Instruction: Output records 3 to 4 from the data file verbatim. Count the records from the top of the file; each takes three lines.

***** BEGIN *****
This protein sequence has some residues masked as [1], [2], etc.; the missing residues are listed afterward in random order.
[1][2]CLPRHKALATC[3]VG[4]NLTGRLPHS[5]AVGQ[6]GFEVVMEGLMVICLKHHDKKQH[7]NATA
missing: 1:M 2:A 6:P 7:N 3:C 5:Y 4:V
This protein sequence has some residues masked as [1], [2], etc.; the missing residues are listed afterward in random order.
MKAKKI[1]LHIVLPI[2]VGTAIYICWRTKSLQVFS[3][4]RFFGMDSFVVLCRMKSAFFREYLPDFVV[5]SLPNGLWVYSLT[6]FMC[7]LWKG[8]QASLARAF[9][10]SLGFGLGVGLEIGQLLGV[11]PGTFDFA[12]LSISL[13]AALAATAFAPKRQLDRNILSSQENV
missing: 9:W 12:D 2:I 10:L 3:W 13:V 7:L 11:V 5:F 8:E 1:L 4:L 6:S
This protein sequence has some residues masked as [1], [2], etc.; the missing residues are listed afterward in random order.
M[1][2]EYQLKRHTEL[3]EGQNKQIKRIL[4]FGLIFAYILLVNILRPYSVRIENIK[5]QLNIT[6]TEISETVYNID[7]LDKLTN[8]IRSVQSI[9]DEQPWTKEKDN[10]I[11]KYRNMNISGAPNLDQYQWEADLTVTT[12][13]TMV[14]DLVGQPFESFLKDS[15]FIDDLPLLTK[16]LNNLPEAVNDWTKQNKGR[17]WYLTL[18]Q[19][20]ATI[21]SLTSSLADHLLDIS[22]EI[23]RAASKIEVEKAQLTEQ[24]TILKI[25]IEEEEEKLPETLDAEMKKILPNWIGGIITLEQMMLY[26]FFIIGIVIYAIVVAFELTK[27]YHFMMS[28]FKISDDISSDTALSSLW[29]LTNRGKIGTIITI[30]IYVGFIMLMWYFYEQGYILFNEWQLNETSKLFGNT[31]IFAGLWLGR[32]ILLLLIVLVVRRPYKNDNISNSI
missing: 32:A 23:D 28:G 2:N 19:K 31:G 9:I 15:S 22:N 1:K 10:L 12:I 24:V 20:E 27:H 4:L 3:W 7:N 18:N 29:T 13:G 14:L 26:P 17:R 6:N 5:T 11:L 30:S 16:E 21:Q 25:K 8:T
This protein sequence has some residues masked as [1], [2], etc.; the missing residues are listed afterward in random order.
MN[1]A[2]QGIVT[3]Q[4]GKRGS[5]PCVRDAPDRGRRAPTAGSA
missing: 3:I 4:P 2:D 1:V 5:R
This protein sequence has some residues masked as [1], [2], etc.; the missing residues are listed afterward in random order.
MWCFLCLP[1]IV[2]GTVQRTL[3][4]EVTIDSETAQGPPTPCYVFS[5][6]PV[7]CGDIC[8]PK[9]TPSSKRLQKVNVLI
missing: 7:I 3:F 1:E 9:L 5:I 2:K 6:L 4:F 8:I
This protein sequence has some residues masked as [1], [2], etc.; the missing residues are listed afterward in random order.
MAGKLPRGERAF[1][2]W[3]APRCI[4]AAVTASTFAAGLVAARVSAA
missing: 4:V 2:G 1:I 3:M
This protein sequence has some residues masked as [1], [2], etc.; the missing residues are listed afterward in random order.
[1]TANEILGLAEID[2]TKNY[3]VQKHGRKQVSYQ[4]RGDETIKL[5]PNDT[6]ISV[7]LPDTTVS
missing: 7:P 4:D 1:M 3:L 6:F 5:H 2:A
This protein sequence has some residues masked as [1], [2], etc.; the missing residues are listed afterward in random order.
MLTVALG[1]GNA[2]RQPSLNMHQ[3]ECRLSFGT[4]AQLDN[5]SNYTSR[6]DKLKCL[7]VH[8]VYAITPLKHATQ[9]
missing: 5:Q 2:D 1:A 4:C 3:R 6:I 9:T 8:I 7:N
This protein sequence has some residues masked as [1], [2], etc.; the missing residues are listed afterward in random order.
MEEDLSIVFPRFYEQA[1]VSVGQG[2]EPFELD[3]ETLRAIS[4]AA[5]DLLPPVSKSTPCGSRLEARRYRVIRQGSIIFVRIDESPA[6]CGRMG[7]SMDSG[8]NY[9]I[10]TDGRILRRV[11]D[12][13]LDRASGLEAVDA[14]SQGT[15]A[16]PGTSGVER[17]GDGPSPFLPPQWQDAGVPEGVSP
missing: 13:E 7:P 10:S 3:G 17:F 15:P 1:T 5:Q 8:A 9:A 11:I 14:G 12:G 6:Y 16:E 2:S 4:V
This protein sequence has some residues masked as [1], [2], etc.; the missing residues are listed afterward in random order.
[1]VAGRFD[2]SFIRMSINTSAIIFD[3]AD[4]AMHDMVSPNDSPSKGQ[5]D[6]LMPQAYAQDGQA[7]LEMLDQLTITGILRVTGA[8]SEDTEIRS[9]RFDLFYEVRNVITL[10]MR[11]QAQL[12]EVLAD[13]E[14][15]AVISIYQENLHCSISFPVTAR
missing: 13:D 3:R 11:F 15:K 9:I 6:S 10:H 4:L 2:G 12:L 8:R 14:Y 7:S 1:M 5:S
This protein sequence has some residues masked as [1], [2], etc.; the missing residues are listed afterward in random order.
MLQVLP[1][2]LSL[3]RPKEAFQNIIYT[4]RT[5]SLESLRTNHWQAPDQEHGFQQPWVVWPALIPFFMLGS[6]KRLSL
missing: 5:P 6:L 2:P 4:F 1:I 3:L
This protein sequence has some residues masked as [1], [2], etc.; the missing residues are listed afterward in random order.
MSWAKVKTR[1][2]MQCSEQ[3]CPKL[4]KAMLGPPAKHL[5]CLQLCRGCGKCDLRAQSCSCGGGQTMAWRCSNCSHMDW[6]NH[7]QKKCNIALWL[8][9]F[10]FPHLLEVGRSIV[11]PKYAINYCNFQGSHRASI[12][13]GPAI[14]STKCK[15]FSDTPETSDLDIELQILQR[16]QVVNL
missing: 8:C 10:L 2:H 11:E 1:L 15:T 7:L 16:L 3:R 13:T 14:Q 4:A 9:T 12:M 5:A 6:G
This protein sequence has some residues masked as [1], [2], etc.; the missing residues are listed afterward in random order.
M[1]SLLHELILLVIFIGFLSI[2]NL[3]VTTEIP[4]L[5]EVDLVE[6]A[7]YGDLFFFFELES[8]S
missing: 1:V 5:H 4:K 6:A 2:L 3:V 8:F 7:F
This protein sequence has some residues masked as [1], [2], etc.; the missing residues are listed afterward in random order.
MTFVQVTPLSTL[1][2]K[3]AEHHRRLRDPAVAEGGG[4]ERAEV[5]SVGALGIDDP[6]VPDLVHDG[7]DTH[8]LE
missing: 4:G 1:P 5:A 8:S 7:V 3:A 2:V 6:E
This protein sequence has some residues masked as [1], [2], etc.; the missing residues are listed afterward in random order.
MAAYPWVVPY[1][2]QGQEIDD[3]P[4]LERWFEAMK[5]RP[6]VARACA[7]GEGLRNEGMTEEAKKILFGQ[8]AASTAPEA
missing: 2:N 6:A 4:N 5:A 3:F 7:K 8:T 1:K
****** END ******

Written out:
This protein sequence has some residues masked as [1], [2], etc.; the missing residues are listed afterward in random order.
M[1][2]EYQLKRHTEL[3]EGQNKQIKRIL[4]FGLIFAYILLVNILRPYSVRIENIK[5]QLNIT[6]TEISETVYNID[7]LDKLTN[8]IRSVQSI[9]DEQPWTKEKDN[10]I[11]KYRNMNISGAPNLDQYQWEADLTVTT[12][13]TMV[14]DLVGQPFESFLKDS[15]FIDDLPLLTK[16]LNNLPEAVNDWTKQNKGR[17]WYLTL[18]Q[19][20]ATI[21]SLTSSLADHLLDIS[22]EI[23]RAASKIEVEKAQLTEQ[24]TILKI[25]IEEEEEKLPETLDAEMKKILPNWIGGIITLEQMMLY[26]FFIIGIVIYAIVVAFELTK[27]YHFMMS[28]FKISDDISSDTALSSLW[29]LTNRGKIGTIITI[30]IYVGFIMLMWYFYEQGYILFNEWQLNETSKLFGNT[31]IFAGLWLGR[32]ILLLLIVLVVRRPYKNDNISNSI
missing: 32:A 23:D 28:G 2:N 19:K 31:G 9:I 15:S 22:N 1:K 10:L 12:I 24:V 20:E 27:H 4:L 3:W 7:N 18:N 29:T 13:G 14:L 26:P 17:R 6:N 5:T 11:L 30:S 16:E 21:Q 25:K 8:T
This protein sequence has some residues masked as [1], [2], etc.; the missing residues are listed afterward in random order.
MN[1]A[2]QGIVT[3]Q[4]GKRGS[5]PCVRDAPDRGRRAPTAGSA
missing: 3:I 4:P 2:D 1:V 5:R